DOJ Investigating Google Over Rogue Pharmacy Ads


riotADOTAS – Google didn’t much feel like talking about the $500 million charge it listed on a U.S. Securities Exchange Committee filing as being set aside for a settlement with the Justice Department over advertising practices. But The Wall Street Journal got some insiders to squeal: the DOJ investigation is looking into whether Google profited from illegal pharmacies using its self-serve ad system.

These rogue pharmacies, apparently based outside of the U.S., may have been selling prescription medication without a prescription as well as expired or counterfeit drugs.

A $500 million fine could be one of the largest ever doled out by the U.S. government, which doesn’t goof around with drug advertising. That’s why many pharmaceutical firms approach online advertising like stepping on egg shells. Apparently Google attempted a crack down on illegal drug supplies, filing a civil lawsuit against suspected advertisers in September, but the DOJ is looking into whether Google looked the other way as the rogue pharmacies handed over their cash and put up naughty ads.

The U.S. government has become quite vigilant in its crusade against online fraudsters (particularly when the advertisers in question boast false health claims). The Federal Trade Commission recently cracked down on “flogs and farticles,” though I question how that’s going as I still see ads for “one trick to a flat stomach” and “work at home exposed!” all over the likes of Huffington Post, and other supposedly liberal news sources. (If the publication doesn’t demand the aristocrats be guillotined before the redistribution of wealth, it’s not left enough for me. Disclosure for stray right wingers: that is a joke.)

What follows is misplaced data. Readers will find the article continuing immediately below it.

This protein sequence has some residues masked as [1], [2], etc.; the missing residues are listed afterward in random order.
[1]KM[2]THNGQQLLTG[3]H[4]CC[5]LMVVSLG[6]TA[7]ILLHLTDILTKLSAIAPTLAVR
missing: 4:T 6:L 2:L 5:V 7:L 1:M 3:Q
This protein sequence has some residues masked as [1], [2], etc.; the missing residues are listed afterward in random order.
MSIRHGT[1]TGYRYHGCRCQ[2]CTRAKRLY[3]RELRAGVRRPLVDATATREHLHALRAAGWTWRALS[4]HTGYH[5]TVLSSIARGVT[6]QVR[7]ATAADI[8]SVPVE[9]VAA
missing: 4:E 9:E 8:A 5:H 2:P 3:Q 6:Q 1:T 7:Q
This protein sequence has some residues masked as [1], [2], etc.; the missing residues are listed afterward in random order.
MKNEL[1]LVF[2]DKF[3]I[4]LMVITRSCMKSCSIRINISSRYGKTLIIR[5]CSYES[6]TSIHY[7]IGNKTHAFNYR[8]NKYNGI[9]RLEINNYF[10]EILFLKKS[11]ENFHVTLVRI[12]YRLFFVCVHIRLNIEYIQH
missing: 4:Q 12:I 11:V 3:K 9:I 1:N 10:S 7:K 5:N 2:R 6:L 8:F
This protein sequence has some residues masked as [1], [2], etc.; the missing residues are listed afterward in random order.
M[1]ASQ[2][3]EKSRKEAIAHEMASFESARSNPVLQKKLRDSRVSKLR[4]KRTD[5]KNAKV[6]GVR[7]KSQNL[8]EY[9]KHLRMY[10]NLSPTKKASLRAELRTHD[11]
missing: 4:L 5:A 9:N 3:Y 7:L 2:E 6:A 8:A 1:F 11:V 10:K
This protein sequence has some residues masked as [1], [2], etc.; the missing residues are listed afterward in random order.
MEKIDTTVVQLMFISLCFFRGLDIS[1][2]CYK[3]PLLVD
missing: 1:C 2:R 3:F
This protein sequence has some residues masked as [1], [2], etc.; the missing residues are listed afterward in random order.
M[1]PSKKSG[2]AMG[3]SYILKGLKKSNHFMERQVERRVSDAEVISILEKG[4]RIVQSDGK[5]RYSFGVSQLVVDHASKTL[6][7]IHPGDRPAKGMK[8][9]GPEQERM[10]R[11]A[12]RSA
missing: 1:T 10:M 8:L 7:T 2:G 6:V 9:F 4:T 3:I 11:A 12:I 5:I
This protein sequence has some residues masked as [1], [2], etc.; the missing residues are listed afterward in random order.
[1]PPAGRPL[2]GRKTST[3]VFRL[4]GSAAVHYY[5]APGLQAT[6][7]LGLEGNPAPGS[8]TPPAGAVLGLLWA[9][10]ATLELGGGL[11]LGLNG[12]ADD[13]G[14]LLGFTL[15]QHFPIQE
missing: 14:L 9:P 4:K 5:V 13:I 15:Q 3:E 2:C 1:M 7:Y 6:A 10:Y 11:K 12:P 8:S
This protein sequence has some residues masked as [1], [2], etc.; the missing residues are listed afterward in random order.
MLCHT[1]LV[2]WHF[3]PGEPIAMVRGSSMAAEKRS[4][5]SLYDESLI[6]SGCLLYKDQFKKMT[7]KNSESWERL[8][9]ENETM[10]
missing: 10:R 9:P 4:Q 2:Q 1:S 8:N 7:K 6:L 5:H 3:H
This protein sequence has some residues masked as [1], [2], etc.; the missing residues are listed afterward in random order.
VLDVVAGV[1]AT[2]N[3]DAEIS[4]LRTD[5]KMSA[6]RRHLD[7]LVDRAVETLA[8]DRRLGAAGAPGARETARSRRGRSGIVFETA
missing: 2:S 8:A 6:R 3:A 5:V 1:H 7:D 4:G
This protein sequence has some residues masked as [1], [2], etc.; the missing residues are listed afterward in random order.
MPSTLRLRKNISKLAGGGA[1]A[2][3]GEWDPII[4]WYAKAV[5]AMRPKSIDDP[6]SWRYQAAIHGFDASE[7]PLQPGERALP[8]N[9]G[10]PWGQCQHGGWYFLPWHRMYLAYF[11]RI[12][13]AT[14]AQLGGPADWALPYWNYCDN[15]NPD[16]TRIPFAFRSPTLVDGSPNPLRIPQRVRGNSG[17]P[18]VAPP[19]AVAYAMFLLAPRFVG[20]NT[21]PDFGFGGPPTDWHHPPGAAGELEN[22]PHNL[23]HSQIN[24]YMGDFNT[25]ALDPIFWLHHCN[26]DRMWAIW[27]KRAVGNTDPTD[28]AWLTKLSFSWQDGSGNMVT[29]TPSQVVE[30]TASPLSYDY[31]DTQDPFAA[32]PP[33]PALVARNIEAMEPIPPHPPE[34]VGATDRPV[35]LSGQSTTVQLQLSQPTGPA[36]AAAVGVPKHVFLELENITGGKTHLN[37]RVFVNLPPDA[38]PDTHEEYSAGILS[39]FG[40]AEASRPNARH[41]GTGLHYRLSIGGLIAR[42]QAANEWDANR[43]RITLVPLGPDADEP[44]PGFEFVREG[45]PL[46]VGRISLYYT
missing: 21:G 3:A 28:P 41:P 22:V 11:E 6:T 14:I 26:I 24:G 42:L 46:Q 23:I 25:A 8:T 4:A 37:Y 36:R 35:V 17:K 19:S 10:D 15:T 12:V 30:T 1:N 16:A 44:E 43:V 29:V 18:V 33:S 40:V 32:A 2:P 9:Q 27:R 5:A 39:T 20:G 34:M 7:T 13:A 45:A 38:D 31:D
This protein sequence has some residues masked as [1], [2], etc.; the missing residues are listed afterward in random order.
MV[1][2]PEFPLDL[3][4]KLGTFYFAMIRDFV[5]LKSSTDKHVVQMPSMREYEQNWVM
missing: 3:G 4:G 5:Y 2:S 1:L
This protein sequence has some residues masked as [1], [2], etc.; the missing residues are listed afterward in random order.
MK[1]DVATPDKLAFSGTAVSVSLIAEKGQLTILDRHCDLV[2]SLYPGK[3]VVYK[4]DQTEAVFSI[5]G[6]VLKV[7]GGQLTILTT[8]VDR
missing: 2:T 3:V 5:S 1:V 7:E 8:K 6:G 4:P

I’m most curious about how self-serve online advertising platforms will be affected by this ramped up regulatory diligence. Should such companies be looking at new measures to protect themselves from the government’s wrath?


  1. I think this is a fascinating article because it brings up the question as to who is responsible when an ad is misleading the public. In the best case scenario, a website should have some limits as to what they will put up. If nothing else, certain ads might offend the readers/audience. Most of all, I believe a website could be sullied by misleading or fraudulent advertising. No matter how good the content, I want to know that the site where I am getting my information has some responsibile boundaries.


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